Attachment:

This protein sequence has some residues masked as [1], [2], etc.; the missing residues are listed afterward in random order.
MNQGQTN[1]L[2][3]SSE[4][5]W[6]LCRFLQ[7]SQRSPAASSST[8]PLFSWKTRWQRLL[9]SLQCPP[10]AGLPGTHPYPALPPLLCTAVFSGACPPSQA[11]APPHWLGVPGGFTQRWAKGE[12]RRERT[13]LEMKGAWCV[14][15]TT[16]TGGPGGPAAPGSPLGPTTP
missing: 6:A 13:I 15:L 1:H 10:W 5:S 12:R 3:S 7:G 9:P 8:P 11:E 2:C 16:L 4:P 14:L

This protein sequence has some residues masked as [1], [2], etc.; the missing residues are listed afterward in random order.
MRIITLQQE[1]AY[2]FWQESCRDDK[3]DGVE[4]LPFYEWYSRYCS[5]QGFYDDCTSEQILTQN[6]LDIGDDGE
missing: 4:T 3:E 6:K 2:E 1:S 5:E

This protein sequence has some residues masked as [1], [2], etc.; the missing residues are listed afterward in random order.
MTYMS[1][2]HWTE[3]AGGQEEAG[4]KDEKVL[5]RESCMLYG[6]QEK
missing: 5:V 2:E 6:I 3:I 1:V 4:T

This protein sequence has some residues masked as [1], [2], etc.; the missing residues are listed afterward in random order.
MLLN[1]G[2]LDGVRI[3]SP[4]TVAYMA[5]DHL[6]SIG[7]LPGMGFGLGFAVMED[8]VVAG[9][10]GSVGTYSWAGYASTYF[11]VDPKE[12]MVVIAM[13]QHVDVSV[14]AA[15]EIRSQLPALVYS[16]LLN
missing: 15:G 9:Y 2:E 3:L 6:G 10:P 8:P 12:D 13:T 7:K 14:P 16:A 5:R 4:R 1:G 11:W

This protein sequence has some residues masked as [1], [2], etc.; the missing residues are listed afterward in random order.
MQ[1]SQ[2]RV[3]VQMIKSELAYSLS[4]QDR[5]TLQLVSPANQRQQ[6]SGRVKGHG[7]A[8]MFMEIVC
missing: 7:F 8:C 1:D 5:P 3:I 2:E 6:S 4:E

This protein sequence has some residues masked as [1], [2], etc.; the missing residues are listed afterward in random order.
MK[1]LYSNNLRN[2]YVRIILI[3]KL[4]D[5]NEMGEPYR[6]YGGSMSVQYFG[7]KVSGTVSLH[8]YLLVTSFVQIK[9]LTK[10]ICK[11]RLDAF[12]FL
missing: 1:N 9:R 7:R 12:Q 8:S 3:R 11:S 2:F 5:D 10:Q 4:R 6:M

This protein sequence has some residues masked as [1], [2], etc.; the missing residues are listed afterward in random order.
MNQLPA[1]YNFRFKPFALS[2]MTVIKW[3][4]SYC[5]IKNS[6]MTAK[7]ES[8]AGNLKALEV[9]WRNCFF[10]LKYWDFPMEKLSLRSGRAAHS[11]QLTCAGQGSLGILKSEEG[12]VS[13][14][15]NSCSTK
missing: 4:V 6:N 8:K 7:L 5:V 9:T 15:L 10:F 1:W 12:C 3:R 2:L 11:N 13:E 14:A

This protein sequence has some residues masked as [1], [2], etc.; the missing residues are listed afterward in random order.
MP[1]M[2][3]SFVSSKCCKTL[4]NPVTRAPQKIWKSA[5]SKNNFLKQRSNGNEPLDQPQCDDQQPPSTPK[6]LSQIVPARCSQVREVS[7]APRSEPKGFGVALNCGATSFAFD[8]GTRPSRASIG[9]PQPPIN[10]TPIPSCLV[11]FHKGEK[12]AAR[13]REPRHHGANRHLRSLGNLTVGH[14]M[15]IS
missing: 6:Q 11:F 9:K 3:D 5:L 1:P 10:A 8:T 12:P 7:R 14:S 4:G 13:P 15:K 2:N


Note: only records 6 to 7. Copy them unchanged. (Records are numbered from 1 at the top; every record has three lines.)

This protein sequence has some residues masked as [1], [2], etc.; the missing residues are listed afterward in random order.
MK[1]LYSNNLRN[2]YVRIILI[3]KL[4]D[5]NEMGEPYR[6]YGGSMSVQYFG[7]KVSGTVSLH[8]YLLVTSFVQIK[9]LTK[10]ICK[11]RLDAF[12]FL
missing: 1:N 9:R 7:R 12:Q 8:S 3:R 11:S 2:F 5:D 10:Q 4:R 6:M

This protein sequence has some residues masked as [1], [2], etc.; the missing residues are listed afterward in random order.
MNQLPA[1]YNFRFKPFALS[2]MTVIKW[3][4]SYC[5]IKNS[6]MTAK[7]ES[8]AGNLKALEV[9]WRNCFF[10]LKYWDFPMEKLSLRSGRAAHS[11]QLTCAGQGSLGILKSEEG[12]VS[13][14][15]NSCSTK
missing: 4:V 6:N 8:K 7:L 5:V 9:T 15:L 10:F 1:W 12:C 3:R 2:L 11:N 13:E 14:A